As was pointed out in my previous post about Kodachrome getting the film processed as color slides was discontinued years ago. The only alternative way to get the film developed today is to try to develop it as though it was a roll of black and white negative film and use black and white developer or perhaps a process that involved instant coffee.
I was given 3 rolls of Kodachrome II that I assumed was 40 years old to dispose. I decided that instead of throwing it away I’d give developing the film a shot with my usual Diafine black and white film developer and not the process that involved coffee.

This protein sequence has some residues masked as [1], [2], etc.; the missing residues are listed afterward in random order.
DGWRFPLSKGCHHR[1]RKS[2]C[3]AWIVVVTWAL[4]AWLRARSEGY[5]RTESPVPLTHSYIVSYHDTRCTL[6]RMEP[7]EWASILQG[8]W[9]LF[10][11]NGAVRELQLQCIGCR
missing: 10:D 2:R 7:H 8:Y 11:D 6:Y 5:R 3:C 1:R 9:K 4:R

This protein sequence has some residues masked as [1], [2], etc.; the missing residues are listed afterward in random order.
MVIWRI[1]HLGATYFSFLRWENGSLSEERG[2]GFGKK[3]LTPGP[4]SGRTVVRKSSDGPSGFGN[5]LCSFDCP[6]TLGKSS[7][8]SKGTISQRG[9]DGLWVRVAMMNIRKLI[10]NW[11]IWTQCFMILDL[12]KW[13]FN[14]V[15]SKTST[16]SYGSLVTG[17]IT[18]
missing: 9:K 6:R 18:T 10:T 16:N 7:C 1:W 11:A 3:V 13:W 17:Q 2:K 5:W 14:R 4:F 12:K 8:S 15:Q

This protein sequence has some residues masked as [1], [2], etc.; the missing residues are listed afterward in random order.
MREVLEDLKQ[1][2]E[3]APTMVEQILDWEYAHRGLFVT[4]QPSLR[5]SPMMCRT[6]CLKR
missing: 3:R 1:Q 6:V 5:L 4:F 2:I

Kodachrome was once considered the king of all films. It’s high acuity and low grain made it the standard to which all others strive to become. Almost every new film emulsion that came out was pitted against Kodachrome in a side-by-side comparison article in magazines such as Popular Photography and Modern Photography. Many, many words were written about the film and even more photographs were made with using it. If the slides that it produced were stored in a dark storage case they’re purported to last at least 100 years whereas negatives and E6 film would last about 25 years, give or take. Continue reading